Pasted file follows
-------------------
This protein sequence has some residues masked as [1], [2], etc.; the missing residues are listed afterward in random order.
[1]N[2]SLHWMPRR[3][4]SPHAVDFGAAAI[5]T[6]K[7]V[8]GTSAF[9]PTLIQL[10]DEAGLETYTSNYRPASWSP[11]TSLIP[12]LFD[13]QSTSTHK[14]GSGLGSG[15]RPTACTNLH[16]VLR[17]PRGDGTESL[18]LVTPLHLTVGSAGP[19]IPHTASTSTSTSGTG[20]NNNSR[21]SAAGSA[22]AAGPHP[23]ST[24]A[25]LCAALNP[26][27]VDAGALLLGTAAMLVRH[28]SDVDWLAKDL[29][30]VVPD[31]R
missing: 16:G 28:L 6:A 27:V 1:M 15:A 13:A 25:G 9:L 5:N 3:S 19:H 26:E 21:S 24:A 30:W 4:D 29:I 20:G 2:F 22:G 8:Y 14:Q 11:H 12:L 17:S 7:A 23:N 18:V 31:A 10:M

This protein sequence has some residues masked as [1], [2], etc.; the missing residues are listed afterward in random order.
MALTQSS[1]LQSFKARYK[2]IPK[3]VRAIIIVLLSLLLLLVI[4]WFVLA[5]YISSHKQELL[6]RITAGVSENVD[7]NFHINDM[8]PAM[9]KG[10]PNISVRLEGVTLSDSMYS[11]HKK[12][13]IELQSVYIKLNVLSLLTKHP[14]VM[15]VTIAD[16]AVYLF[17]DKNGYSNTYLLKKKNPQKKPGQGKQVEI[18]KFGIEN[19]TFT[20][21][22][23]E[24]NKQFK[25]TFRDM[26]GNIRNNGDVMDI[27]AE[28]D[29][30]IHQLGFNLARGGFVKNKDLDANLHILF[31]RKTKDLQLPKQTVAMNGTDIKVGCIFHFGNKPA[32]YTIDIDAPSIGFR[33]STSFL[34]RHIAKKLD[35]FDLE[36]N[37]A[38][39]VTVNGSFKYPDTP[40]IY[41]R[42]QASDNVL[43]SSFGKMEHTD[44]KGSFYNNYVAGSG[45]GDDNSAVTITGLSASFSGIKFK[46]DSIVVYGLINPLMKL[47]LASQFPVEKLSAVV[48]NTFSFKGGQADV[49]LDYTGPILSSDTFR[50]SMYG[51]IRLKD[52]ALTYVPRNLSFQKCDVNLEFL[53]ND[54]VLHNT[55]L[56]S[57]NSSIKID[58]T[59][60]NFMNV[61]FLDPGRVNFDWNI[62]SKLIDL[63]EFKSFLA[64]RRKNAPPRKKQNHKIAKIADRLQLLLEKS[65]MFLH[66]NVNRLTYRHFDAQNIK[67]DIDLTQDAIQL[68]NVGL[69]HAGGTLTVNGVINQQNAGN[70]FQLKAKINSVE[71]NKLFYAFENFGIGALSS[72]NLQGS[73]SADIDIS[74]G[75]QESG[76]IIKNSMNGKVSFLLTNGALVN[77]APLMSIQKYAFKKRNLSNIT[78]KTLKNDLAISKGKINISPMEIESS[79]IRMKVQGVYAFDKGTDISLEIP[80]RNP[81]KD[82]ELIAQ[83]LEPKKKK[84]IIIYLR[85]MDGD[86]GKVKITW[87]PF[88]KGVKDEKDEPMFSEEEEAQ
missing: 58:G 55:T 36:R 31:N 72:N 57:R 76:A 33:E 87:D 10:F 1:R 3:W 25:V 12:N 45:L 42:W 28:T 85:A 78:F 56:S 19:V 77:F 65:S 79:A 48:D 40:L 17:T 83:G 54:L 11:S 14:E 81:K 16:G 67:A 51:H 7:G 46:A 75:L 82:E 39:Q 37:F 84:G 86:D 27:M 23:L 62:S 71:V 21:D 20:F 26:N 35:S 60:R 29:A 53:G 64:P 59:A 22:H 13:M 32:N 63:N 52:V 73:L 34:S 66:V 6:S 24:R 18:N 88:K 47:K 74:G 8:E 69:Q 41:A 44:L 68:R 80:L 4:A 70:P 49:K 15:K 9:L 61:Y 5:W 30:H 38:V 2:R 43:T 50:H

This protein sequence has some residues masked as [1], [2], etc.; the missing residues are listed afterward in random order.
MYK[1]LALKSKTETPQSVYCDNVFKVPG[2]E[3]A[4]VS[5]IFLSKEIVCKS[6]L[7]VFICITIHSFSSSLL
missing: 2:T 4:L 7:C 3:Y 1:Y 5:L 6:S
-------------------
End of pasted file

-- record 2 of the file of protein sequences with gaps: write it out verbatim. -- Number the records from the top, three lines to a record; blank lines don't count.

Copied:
This protein sequence has some residues masked as [1], [2], etc.; the missing residues are listed afterward in random order.
MALTQSS[1]LQSFKARYK[2]IPK[3]VRAIIIVLLSLLLLLVI[4]WFVLA[5]YISSHKQELL[6]RITAGVSENVD[7]NFHINDM[8]PAM[9]KG[10]PNISVRLEGVTLSDSMYS[11]HKK[12][13]IELQSVYIKLNVLSLLTKHP[14]VM[15]VTIAD[16]AVYLF[17]DKNGYSNTYLLKKKNPQKKPGQGKQVEI[18]KFGIEN[19]TFT[20][21][22][23]E[24]NKQFK[25]TFRDM[26]GNIRNNGDVMDI[27]AE[28]D[29][30]IHQLGFNLARGGFVKNKDLDANLHILF[31]RKTKDLQLPKQTVAMNGTDIKVGCIFHFGNKPA[32]YTIDIDAPSIGFR[33]STSFL[34]RHIAKKLD[35]FDLE[36]N[37]A[38][39]VTVNGSFKYPDTP[40]IY[41]R[42]QASDNVL[43]SSFGKMEHTD[44]KGSFYNNYVAGSG[45]GDDNSAVTITGLSASFSGIKFK[46]DSIVVYGLINPLMKL[47]LASQFPVEKLSAVV[48]NTFSFKGGQADV[49]LDYTGPILSSDTFR[50]SMYG[51]IRLKD[52]ALTYVPRNLSFQKCDVNLEFL[53]ND[54]VLHNT[55]L[56]S[57]NSSIKID[58]T[59][60]NFMNV[61]FLDPGRVNFDWNI[62]SKLIDL[63]EFKSFLA[64]RRKNAPPRKKQNHKIAKIADRLQLLLEKS[65]MFLH[66]NVNRLTYRHFDAQNIK[67]DIDLTQDAIQL[68]NVGL[69]HAGGTLTVNGVINQQNAGN[70]FQLKAKINSVE[71]NKLFYAFENFGIGALSS[72]NLQGS[73]SADIDIS[74]G[75]QESG[76]IIKNSMNGKVSFLLTNGALVN[77]APLMSIQKYAFKKRNLSNIT[78]KTLKNDLAISKGKINISPMEIESS[79]IRMKVQGVYAFDKGTDISLEIP[80]RNP[81]KD[82]ELIAQ[83]LEPKKKK[84]IIIYLR[85]MDGD[86]GKVKITW[87]PF[88]KGVKDEKDEPMFSEEEEAQ
missing: 58:G 55:T 36:R 31:N 72:N 57:R 76:A 33:E 87:D 10:F 1:R 3:W 25:V 12:N 45:L 42:W 28:T 85:A 78:F 56:S 19:V 77:F 65:S 79:A 48:D 40:L 17:T 83:G 54:L 11:S 14:E 81:K 16:G 67:A 51:H 7:G 46:A 75:L 82:E 39:Q 37:F 84:G 86:D 27:M 23:L 62:S 71:V 21:D 20:F 26:N 35:S 60:R 29:A 53:G 64:P 59:A 22:H 13:M 32:N 63:N 52:V 73:L 34:S 66:V 6:S 24:R 18:N 88:K 47:K 74:G 8:E 69:Q 41:A 44:L 68:R 80:L 4:A 70:P 49:K 15:K 9:L 61:Y 5:W 30:H 38:V 2:R 43:T 50:H